As soon as I saw it, I knew that essay needed to start with that possum. Why? Well, in part, because you couldn’t possibly make that up and so the reader knows immediately you’re being as honest and forthright as you can be. But also, it was a detail that was memorable, one that set a tone that was as genial as that doctor-patient conversation apparently was.
Another student wrote about how she saw a doctor receive a cooler full of crappie (that’s a fish in Kentucky) as a Christmas gift. Another wrote about how she’d seen a patient come into his family doctor hoping to get help for his prized rooster.
These are all likewise authentic looks into the beauty that can come out of rural healthcare.
So as you write about your home community and your affinity for rural healthcare, I want you to scour, I mean scour, your memories of your shadowing experiences. I want to hear these conversations, I want to witness these gifts, I want to listen to you tell me about what patients needed.
Often, students will write about tough statistics that apply to the health (or lack thereof) of their rural communities. But if you’re going to use a statistic, be specific and cite a source. It can be something as brief as “According to the CDC,” or “A study published in JAMA found,” but either way, it should be something that your reader, if interested, should be able to Google.
When using a statistic, also make sure that it relates specifically to what you’re writing about. For example, I had one student who wanted to be an OB/GYN in eastern Kentucky. Her ultimate mission is to work at a facility that offers help to pregnant patients who struggle with addiction. In her first draft, she included a statistic about the professional health care shortage in Kentucky. Pretty good idea, right? Except then she decided to drill down further. In her final draft, she instead included a statistic about how many counties in Kentucky are without a practicing OB/GYN. More specific and, thus, more effective.
ADDRESS HOW YOU WILL CONTRIBUTE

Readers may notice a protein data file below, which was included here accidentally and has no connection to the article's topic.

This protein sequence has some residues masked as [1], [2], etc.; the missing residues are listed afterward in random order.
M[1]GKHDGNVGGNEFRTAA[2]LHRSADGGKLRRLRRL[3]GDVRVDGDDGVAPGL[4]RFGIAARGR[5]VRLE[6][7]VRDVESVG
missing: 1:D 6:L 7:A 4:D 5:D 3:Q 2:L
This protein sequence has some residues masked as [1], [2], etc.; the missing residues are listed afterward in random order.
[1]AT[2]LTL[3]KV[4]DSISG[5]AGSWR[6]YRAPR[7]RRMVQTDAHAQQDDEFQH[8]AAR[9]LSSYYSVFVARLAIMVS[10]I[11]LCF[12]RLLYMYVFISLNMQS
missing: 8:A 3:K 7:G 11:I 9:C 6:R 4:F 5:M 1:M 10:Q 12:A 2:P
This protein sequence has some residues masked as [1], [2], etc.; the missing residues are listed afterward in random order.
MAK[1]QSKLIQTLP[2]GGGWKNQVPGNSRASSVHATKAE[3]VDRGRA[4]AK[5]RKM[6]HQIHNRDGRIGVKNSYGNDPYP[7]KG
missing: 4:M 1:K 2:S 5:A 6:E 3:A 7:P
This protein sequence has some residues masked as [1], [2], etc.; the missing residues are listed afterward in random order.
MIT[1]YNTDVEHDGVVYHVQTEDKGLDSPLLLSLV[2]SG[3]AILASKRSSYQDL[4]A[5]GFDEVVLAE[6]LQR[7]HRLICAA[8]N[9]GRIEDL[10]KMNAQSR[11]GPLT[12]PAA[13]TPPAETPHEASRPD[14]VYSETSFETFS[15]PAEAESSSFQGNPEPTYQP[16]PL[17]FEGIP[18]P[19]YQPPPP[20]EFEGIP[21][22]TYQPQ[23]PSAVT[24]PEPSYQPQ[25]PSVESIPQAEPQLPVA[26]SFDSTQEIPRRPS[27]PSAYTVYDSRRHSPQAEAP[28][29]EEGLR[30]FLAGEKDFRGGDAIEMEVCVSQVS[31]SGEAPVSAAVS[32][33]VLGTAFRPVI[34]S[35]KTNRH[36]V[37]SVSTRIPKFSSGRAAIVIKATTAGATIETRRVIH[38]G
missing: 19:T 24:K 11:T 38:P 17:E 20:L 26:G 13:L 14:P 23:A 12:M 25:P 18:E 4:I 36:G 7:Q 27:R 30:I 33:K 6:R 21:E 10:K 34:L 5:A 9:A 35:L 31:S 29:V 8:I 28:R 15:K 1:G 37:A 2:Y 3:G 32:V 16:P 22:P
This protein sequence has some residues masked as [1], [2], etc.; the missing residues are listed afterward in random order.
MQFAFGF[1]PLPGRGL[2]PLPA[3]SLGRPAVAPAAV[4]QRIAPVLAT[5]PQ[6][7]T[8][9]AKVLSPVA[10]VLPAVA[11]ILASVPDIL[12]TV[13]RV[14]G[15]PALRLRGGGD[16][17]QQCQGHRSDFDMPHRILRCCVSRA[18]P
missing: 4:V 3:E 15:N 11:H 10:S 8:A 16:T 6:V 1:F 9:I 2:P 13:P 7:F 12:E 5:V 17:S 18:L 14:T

It’s one thing to want to get into rural healthcare because you want a close relationship to your patients, it’s another to show how you will contribute. If you really want to impress your reader, write about what plans you have to address specific issues. What will your practice look like in this place? How will you address patient needs (and, please, don’t just say you’ll do so by attending to both their physical and emotional health)? What resources will you use and guide patients to? What programs would you like to implement? What programs have you seen work? What kind of care have you witnessed that you plan to emulate?
This will not only allow you to show your character, it will give your reader an opportunity to see how your brain works, which is very useful information.
Now. Since you’re a pre-med with, likely, only shadowing experience, it’s a big ask to explain how you’re going to fix the world — and you don’t want to come across as arrogant. But if you have a passion for community wellness in rural healthcare and you have some specific ideas for how to improve it, there has never been a better place than your med school personal statement to write about it.
If you’re looking for inspiration, please click here to read a truly gorgeous piece of writing by a doctor about her rural patients.
And remember, writing about your rural life and your commitment to rural healthcare is not only a way for you to show your personality and character, it’s a way to be memorable to your reader. If you continue to struggle with getting to the root of that part of your story, please don’t hesitate to contact me at firstname.lastname@example.org.